Roxy makes a discovery that rocks her world. Her husband, father of her two children, is found to be behaving very badly with the next door neighbour. It is an even more difficult time for Roxy to be confronted with the sight as it is the day of her father’s funeral. It not only rocks fundamentally her relationship with her husband Dave, but makes her reconsider all the parts of her life as she has known them. She suddenly realises that the car that her father has left her, that she uses in her work as a driver for private clients, may offer an alternative way of life. This is a story of a woman confronted by new experiences and a change of perspective in every way. While she appreciates her children, and her relationship with her now widowed mother, she is unsure as to whether she can forgive and forget her husband’s mistake. This is a book about the choices facing women in contemporary society, and individuals facing family challenges whatever their financial situation. This well written book shows great insight into life in the twenty first century, with some of the choices that people face. I was really grateful for the opportunity to read and review this excellent book.
Roxy and husband Dave, children Mica and Tom live in an pleasant house in Ireland. Together for many years, Dave runs his own plumbing business and Roxy has worked part time over the years. When her father falls ill, Roxy takes over his clients and drives an expensive car for clients keen to travel in comfort with a professional driver. She meets a variety of clients, ranging from an eccentric actress to a mysterious businessman called Ivo Lehane whose weekly routine of visits to a shabby area are strange and lucrative. When her father dies she is staying with her mother along with the children, and in view of Dave’s act of infidelity she opts to stay on for longer. She describes her indecision regarding her future as swinging between the option to return home and forgive and forget, or to stay away and try and make a new future for herself and her children. As she begins to explore her potential future she meets new people and possibilities. Her mother reveals a secret that makes Roxy reassess the basis of her knowledge of people, and question her choices. As her mother begins to make a new life, Roxy knows that she must work out what is truly important for herself and those who she loves.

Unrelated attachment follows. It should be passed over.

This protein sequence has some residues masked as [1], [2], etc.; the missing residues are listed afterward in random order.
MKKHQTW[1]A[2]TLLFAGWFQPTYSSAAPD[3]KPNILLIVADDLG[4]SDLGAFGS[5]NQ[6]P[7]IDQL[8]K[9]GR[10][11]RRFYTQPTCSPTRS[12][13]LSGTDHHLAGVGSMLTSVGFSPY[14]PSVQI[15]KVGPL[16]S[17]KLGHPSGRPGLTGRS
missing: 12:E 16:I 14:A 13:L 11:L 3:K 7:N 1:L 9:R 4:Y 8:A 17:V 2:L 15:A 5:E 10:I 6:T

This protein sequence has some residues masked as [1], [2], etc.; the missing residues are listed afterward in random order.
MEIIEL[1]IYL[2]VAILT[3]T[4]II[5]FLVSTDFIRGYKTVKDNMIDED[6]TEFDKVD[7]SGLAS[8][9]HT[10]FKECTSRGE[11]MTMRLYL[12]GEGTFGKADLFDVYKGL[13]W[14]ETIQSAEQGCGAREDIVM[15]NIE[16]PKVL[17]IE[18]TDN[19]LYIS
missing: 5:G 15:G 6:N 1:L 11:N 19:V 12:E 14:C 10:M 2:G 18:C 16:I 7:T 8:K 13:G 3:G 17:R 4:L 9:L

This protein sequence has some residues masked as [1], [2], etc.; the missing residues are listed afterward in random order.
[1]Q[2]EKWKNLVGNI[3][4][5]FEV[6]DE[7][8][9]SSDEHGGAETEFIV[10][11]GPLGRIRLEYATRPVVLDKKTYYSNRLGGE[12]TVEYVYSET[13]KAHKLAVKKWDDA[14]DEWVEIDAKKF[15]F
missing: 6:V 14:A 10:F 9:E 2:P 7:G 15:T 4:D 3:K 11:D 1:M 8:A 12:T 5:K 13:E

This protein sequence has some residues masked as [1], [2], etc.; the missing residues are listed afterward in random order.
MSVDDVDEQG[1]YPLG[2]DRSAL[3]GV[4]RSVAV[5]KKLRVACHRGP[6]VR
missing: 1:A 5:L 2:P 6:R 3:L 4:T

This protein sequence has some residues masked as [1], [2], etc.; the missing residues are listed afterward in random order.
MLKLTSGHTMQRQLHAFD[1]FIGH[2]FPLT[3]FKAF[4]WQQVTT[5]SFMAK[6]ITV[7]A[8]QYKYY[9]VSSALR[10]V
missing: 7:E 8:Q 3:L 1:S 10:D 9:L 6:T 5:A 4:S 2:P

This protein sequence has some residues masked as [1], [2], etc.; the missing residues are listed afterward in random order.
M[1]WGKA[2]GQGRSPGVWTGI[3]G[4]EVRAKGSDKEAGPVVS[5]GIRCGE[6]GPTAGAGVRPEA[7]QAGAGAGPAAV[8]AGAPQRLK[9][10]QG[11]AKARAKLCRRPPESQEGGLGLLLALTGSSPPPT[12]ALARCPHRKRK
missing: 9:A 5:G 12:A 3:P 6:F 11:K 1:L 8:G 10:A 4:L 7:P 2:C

This is a book which shows great insight into contemporary choices and lifestyles. It questions the nature of family love and loyalty and its implications for the future. I loved the lighter moments of genuine humour and family dynamics, and how what Roxy truly wants is not always what people expect. There is compromise and suspense as Roxy considers her options as events threaten to overtake her. Roxy and indeed the other characters are memorable creations,and the plot is realistic throughout. I recommend this book as far from being a straightforward romance, but actually a more subtle contemporary novel.
I really enjoyed this book, which maintained several layers of suspense right until the end, as well as a few surprises.
Meanwhile we had a fascinating book club this afternoon, when we discussed Robert Harris’ “Enigma”, which I reviewed several years ago on this site. There was much talk about Bletchley Park and the way that even the most able women were relegated to more minor roles, as well as several admissions that the codes were a little tricky…